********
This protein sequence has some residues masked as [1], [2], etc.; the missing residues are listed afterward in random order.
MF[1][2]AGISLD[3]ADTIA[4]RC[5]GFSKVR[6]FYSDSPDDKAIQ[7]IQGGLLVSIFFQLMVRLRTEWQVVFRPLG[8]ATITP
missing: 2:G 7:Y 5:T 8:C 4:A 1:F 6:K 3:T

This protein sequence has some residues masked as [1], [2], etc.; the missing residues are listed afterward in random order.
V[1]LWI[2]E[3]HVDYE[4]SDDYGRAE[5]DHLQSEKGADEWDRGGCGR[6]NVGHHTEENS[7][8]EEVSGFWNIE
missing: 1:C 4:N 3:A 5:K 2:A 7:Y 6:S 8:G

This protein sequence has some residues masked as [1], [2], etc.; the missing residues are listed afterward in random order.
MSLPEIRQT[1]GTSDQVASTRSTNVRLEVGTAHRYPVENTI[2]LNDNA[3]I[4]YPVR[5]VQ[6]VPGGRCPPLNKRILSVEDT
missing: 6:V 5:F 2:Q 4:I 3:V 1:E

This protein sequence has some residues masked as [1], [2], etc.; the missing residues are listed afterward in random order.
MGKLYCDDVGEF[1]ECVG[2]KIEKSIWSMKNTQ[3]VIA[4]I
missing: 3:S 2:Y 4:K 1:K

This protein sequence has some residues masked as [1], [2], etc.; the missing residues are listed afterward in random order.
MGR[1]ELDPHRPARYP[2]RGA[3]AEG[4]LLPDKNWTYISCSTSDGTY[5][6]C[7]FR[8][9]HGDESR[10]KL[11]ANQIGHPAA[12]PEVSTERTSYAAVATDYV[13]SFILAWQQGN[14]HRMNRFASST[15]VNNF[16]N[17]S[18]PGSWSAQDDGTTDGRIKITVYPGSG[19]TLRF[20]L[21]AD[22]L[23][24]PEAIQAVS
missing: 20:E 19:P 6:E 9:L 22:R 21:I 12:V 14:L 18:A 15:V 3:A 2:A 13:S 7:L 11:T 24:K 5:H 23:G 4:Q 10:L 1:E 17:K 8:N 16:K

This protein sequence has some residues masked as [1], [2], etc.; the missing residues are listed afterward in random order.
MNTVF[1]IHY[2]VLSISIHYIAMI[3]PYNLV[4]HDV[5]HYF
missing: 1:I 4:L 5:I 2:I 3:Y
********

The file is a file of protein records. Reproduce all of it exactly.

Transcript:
This protein sequence has some residues masked as [1], [2], etc.; the missing residues are listed afterward in random order.
MF[1][2]AGISLD[3]ADTIA[4]RC[5]GFSKVR[6]FYSDSPDDKAIQ[7]IQGGLLVSIFFQLMVRLRTEWQVVFRPLG[8]ATITP
missing: 2:G 7:Y 5:T 8:C 4:A 1:F 6:K 3:T

This protein sequence has some residues masked as [1], [2], etc.; the missing residues are listed afterward in random order.
V[1]LWI[2]E[3]HVDYE[4]SDDYGRAE[5]DHLQSEKGADEWDRGGCGR[6]NVGHHTEENS[7][8]EEVSGFWNIE
missing: 1:C 4:N 3:A 5:K 2:A 7:Y 6:S 8:G

This protein sequence has some residues masked as [1], [2], etc.; the missing residues are listed afterward in random order.
MSLPEIRQT[1]GTSDQVASTRSTNVRLEVGTAHRYPVENTI[2]LNDNA[3]I[4]YPVR[5]VQ[6]VPGGRCPPLNKRILSVEDT
missing: 6:V 5:F 2:Q 4:I 3:V 1:E

This protein sequence has some residues masked as [1], [2], etc.; the missing residues are listed afterward in random order.
MGKLYCDDVGEF[1]ECVG[2]KIEKSIWSMKNTQ[3]VIA[4]I
missing: 3:S 2:Y 4:K 1:K

This protein sequence has some residues masked as [1], [2], etc.; the missing residues are listed afterward in random order.
MGR[1]ELDPHRPARYP[2]RGA[3]AEG[4]LLPDKNWTYISCSTSDGTY[5][6]C[7]FR[8][9]HGDESR[10]KL[11]ANQIGHPAA[12]PEVSTERTSYAAVATDYV[13]SFILAWQQGN[14]HRMNRFASST[15]VNNF[16]N[17]S[18]PGSWSAQDDGTTDGRIKITVYPGSG[19]TLRF[20]L[21]AD[22]L[23][24]PEAIQAVS
missing: 20:E 19:P 6:E 9:L 22:R 21:I 12:V 14:L 18:A 15:V 3:A 2:A 13:S 7:L 11:T 24:K 5:H 23:G 4:Q 10:L 1:E 17:K 8:N 16:K

This protein sequence has some residues masked as [1], [2], etc.; the missing residues are listed afterward in random order.
MNTVF[1]IHY[2]VLSISIHYIAMI[3]PYNLV[4]HDV[5]HYF
missing: 1:I 4:L 5:I 2:I 3:Y